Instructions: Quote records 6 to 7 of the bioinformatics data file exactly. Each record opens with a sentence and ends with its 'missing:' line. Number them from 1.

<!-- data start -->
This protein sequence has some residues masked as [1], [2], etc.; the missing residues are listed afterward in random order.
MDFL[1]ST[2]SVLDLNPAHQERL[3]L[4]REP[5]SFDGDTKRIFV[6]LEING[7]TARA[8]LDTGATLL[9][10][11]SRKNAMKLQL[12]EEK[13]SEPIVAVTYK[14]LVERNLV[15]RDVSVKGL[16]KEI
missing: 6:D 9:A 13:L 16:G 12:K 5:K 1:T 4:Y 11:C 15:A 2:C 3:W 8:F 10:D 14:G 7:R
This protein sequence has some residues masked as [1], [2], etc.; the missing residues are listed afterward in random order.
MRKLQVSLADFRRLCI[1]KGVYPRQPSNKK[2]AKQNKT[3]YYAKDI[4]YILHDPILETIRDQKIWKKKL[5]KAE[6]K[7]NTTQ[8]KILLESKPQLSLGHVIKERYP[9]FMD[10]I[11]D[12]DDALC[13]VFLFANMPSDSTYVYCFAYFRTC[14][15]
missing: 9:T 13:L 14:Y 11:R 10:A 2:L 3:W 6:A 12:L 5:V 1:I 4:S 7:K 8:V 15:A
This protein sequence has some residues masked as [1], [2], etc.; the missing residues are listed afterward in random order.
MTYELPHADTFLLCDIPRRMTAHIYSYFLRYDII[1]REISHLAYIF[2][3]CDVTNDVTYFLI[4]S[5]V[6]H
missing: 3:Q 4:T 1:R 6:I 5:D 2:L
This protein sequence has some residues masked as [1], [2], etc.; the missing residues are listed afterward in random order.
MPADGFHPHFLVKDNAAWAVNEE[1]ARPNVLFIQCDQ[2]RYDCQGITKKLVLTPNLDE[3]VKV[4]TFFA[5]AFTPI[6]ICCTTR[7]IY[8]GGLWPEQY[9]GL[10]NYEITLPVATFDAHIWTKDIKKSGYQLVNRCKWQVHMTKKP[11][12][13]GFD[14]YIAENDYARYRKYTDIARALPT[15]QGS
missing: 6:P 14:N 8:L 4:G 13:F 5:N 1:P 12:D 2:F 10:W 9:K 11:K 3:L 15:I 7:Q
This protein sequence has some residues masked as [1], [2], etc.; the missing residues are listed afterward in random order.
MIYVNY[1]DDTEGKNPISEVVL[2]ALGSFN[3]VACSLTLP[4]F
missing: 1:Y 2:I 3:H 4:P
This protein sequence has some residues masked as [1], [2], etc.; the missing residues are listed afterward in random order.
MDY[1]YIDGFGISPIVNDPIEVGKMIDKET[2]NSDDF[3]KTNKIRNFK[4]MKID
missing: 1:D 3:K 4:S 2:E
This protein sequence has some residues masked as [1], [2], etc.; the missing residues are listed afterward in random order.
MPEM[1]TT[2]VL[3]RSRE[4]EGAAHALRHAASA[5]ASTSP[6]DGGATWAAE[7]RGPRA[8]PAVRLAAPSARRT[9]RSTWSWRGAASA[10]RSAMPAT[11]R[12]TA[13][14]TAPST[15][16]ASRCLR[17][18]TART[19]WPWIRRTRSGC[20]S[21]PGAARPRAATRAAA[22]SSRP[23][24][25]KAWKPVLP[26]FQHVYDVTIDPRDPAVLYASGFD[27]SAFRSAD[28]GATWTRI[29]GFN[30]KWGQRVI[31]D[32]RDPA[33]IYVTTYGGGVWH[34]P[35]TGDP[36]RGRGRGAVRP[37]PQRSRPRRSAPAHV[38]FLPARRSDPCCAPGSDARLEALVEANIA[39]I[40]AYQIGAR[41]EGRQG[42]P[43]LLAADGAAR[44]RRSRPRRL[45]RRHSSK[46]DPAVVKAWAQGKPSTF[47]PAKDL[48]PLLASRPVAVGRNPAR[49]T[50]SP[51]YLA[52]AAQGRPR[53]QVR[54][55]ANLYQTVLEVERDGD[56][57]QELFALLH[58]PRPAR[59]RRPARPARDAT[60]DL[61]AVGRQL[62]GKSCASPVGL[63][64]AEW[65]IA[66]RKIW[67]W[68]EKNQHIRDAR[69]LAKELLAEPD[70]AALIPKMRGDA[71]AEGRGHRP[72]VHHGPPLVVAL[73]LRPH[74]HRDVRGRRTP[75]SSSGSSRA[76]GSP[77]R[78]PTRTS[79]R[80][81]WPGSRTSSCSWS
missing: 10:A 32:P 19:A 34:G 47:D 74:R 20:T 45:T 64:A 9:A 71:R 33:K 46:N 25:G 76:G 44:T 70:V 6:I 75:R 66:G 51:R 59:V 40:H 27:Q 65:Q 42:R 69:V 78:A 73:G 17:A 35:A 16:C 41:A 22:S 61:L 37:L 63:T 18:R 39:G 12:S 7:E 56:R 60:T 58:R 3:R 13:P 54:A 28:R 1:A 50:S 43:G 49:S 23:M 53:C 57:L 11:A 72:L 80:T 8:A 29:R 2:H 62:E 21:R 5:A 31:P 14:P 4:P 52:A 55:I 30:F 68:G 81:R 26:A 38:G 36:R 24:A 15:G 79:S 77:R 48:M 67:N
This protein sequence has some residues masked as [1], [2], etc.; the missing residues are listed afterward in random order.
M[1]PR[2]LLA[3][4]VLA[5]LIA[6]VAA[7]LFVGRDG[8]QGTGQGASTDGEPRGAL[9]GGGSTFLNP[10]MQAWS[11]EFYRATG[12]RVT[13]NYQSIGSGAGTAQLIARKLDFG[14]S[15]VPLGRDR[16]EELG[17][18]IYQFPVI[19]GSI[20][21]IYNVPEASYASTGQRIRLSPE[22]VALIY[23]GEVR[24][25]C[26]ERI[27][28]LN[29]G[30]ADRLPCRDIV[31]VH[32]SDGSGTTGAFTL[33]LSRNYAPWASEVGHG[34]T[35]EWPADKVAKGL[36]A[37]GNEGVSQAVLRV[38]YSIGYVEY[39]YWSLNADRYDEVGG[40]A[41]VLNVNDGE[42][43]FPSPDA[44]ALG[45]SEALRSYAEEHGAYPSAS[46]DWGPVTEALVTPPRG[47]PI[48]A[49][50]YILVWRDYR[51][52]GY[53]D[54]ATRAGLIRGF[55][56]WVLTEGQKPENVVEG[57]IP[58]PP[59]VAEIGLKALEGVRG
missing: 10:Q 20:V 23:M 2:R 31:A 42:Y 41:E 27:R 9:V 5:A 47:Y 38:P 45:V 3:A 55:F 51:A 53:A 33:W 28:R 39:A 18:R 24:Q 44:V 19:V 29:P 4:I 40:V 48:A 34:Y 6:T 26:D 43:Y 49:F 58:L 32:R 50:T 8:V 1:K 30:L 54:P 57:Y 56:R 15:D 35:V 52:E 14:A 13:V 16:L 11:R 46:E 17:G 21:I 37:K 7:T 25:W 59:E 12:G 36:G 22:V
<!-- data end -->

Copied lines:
This protein sequence has some residues masked as [1], [2], etc.; the missing residues are listed afterward in random order.
MDY[1]YIDGFGISPIVNDPIEVGKMIDKET[2]NSDDF[3]KTNKIRNFK[4]MKID
missing: 1:D 3:K 4:S 2:E
This protein sequence has some residues masked as [1], [2], etc.; the missing residues are listed afterward in random order.
MPEM[1]TT[2]VL[3]RSRE[4]EGAAHALRHAASA[5]ASTSP[6]DGGATWAAE[7]RGPRA[8]PAVRLAAPSARRT[9]RSTWSWRGAASA[10]RSAMPAT[11]R[12]TA[13][14]TAPST[15][16]ASRCLR[17][18]TART[19]WPWIRRTRSGC[20]S[21]PGAARPRAATRAAA[22]SSRP[23][24][25]KAWKPVLP[26]FQHVYDVTIDPRDPAVLYASGFD[27]SAFRSAD[28]GATWTRI[29]GFN[30]KWGQRVI[31]D[32]RDPA[33]IYVTTYGGGVWH[34]P[35]TGDP[36]RGRGRGAVRP[37]PQRSRPRRSAPAHV[38]FLPARRSDPCCAPGSDARLEALVEANIA[39]I[40]AYQIGAR[41]EGRQG[42]P[43]LLAADGAAR[44]RRSRPRRL[45]RRHSSK[46]DPAVVKAWAQGKPSTF[47]PAKDL[48]PLLASRPVAVGRNPAR[49]T[50]SP[51]YLA[52]AAQGRPR[53]QVR[54][55]ANLYQTVLEVERDGD[56][57]QELFALLH[58]PRPAR[59]RRPARPARDAT[60]DL[61]AVGRQL[62]GKSCASPVGL[63][64]AEW[65]IA[66]RKIW[67]W[68]EKNQHIRDAR[69]LAKELLAEPD[70]AALIPKMRGDA[71]AEGRGHRP[72]VHHGPPLVVAL[73]LRPH[74]HRDVRGRRTP[75]SSSGSSRA[76]GSP[77]R[78]PTRTS[79]R[80][81]WPGSRTSSCSWS
missing: 10:A 32:P 19:A 34:G 47:D 74:R 20:T 45:T 64:A 9:A 71:R 33:K 46:N 25:G 76:G 44:T 70:V 6:I 75:R 66:G 51:R 59:V 40:H 27:Q 65:Q 42:R 69:V 78:A 73:G 17:A 35:A 16:C 41:A 22:S 61:L 37:L 63:T 18:R 39:G 12:S 7:E 56:R 60:T 58:R 3:R 13:P 54:A 28:R 1:A 50:S 43:G 49:S 23:M 53:C 57:L 11:A 72:L 80:T 8:A 29:R 2:H 62:E 21:R 5:A 31:P 14:P 4:P 52:A 55:I 30:F 68:G 81:R 26:A 38:G 36:R 24:A 15:G 79:S 77:R 48:M 67:N